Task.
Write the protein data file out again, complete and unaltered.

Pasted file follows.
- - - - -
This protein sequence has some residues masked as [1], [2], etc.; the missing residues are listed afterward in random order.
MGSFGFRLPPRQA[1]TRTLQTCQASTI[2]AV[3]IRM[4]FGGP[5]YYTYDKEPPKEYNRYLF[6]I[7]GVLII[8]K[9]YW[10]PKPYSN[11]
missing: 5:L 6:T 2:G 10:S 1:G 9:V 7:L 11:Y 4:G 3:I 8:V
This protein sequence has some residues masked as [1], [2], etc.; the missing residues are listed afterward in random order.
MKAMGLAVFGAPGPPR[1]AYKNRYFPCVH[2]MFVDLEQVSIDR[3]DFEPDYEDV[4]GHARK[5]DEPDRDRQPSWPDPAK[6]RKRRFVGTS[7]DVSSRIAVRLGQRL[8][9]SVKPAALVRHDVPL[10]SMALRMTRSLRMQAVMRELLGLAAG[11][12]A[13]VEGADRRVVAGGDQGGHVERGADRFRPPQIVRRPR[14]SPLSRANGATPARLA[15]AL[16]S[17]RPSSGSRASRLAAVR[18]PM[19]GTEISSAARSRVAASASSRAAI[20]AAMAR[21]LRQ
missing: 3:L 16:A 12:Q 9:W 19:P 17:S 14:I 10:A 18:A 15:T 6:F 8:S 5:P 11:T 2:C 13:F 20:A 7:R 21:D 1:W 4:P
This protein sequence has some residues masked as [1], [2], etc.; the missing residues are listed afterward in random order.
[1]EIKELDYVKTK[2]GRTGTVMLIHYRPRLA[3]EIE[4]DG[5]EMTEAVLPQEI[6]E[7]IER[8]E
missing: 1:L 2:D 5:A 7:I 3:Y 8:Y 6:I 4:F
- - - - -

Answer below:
This protein sequence has some residues masked as [1], [2], etc.; the missing residues are listed afterward in random order.
MGSFGFRLPPRQA[1]TRTLQTCQASTI[2]AV[3]IRM[4]FGGP[5]YYTYDKEPPKEYNRYLF[6]I[7]GVLII[8]K[9]YW[10]PKPYSN[11]
missing: 5:L 6:T 2:G 10:S 1:G 9:V 7:L 11:Y 4:G 3:I 8:V
This protein sequence has some residues masked as [1], [2], etc.; the missing residues are listed afterward in random order.
MKAMGLAVFGAPGPPR[1]AYKNRYFPCVH[2]MFVDLEQVSIDR[3]DFEPDYEDV[4]GHARK[5]DEPDRDRQPSWPDPAK[6]RKRRFVGTS[7]DVSSRIAVRLGQRL[8][9]SVKPAALVRHDVPL[10]SMALRMTRSLRMQAVMRELLGLAAG[11][12]A[13]VEGADRRVVAGGDQGGHVERGADRFRPPQIVRRPR[14]SPLSRANGATPARLA[15]AL[16]S[17]RPSSGSRASRLAAVR[18]PM[19]GTEISSAARSRVAASASSRAAI[20]AAMAR[21]LRQ
missing: 3:L 16:A 12:Q 9:W 19:P 17:S 14:I 10:A 18:A 15:T 6:F 8:S 5:P 11:T 2:C 13:F 20:A 7:R 21:D 1:W 4:P
This protein sequence has some residues masked as [1], [2], etc.; the missing residues are listed afterward in random order.
[1]EIKELDYVKTK[2]GRTGTVMLIHYRPRLA[3]EIE[4]DG[5]EMTEAVLPQEI[6]E[7]IER[8]E
missing: 1:L 2:D 5:A 7:I 3:Y 8:Y 6:I 4:F